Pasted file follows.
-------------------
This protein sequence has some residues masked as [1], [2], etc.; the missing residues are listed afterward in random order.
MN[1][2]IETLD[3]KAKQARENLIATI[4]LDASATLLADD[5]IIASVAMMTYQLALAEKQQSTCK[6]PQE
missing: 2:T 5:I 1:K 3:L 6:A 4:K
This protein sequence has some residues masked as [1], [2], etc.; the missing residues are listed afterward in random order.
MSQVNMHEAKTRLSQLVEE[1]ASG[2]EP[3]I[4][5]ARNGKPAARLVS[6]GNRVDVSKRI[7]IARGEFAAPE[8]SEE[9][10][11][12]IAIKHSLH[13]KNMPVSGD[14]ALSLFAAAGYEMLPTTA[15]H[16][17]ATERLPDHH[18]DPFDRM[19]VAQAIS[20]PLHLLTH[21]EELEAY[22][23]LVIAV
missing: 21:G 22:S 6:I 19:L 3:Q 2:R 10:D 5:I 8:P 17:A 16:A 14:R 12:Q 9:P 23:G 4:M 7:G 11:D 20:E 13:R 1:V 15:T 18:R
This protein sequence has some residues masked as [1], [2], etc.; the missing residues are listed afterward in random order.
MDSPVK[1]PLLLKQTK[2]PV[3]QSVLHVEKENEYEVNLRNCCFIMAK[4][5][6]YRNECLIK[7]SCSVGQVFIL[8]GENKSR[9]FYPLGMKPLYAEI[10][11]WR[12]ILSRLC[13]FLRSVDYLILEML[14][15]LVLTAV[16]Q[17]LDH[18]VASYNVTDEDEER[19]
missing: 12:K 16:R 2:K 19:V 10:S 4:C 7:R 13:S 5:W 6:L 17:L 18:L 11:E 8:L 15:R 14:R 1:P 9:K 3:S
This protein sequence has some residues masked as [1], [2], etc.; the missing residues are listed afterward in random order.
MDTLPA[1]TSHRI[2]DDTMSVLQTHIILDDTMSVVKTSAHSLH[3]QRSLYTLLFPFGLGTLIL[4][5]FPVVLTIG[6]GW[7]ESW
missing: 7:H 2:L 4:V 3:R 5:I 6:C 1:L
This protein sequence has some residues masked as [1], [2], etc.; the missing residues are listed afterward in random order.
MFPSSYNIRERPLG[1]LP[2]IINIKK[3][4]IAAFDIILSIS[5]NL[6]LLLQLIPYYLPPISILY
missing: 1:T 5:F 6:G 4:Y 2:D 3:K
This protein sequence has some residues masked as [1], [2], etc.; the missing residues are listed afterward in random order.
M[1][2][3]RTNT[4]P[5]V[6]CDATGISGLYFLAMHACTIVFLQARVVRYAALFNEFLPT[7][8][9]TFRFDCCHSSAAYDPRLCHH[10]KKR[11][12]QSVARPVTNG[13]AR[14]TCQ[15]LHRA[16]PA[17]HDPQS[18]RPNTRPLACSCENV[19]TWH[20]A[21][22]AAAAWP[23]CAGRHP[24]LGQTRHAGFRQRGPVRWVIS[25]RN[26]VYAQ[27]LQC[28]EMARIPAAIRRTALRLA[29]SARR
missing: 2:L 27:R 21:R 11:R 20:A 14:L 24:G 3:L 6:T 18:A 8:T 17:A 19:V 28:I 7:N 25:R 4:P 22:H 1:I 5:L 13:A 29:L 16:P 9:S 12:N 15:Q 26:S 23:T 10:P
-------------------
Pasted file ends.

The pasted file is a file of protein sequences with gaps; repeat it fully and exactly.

This protein sequence has some residues masked as [1], [2], etc.; the missing residues are listed afterward in random order.
MN[1][2]IETLD[3]KAKQARENLIATI[4]LDASATLLADD[5]IIASVAMMTYQLALAEKQQSTCK[6]PQE
missing: 2:T 5:I 1:K 3:L 6:A 4:K
This protein sequence has some residues masked as [1], [2], etc.; the missing residues are listed afterward in random order.
MSQVNMHEAKTRLSQLVEE[1]ASG[2]EP[3]I[4][5]ARNGKPAARLVS[6]GNRVDVSKRI[7]IARGEFAAPE[8]SEE[9][10][11][12]IAIKHSLH[13]KNMPVSGD[14]ALSLFAAAGYEMLPTTA[15]H[16][17]ATERLPDHH[18]DPFDRM[19]VAQAIS[20]PLHLLTH[21]EELEAY[22][23]LVIAV
missing: 21:G 22:S 6:I 19:L 3:Q 2:R 10:D 5:I 8:P 17:A 16:A 14:R 12:Q 9:P 23:G 4:M 7:G 11:D 20:E 13:R 1:V 15:T 18:R
This protein sequence has some residues masked as [1], [2], etc.; the missing residues are listed afterward in random order.
MDSPVK[1]PLLLKQTK[2]PV[3]QSVLHVEKENEYEVNLRNCCFIMAK[4][5][6]YRNECLIK[7]SCSVGQVFIL[8]GENKSR[9]FYPLGMKPLYAEI[10][11]WR[12]ILSRLC[13]FLRSVDYLILEML[14][15]LVLTAV[16]Q[17]LDH[18]VASYNVTDEDEER[19]
missing: 12:K 16:R 2:K 19:V 10:S 4:C 7:R 13:S 5:W 6:L 17:L 18:L 11:E 8:L 15:R 14:R 1:P 9:K 3:S
This protein sequence has some residues masked as [1], [2], etc.; the missing residues are listed afterward in random order.
MDTLPA[1]TSHRI[2]DDTMSVLQTHIILDDTMSVVKTSAHSLH[3]QRSLYTLLFPFGLGTLIL[4][5]FPVVLTIG[6]GW[7]ESW
missing: 7:H 2:L 4:V 3:R 5:I 6:C 1:L
This protein sequence has some residues masked as [1], [2], etc.; the missing residues are listed afterward in random order.
MFPSSYNIRERPLG[1]LP[2]IINIKK[3][4]IAAFDIILSIS[5]NL[6]LLLQLIPYYLPPISILY
missing: 1:T 5:F 6:G 4:Y 2:D 3:K
This protein sequence has some residues masked as [1], [2], etc.; the missing residues are listed afterward in random order.
M[1][2][3]RTNT[4]P[5]V[6]CDATGISGLYFLAMHACTIVFLQARVVRYAALFNEFLPT[7][8][9]TFRFDCCHSSAAYDPRLCHH[10]KKR[11][12]QSVARPVTNG[13]AR[14]TCQ[15]LHRA[16]PA[17]HDPQS[18]RPNTRPLACSCENV[19]TWH[20]A[21][22]AAAAWP[23]CAGRHP[24]LGQTRHAGFRQRGPVRWVIS[25]RN[26]VYAQ[27]LQC[28]EMARIPAAIRRTALRLA[29]SARR
missing: 2:L 27:R 21:R 11:R 20:A 14:L 24:G 3:L 6:T 18:A 8:T 17:A 19:V 28:I 7:N 25:R 4:P 22:H 1:I 5:L 13:A 29:L 16:P 9:S 12:N 15:Q 26:S 23:T 10:P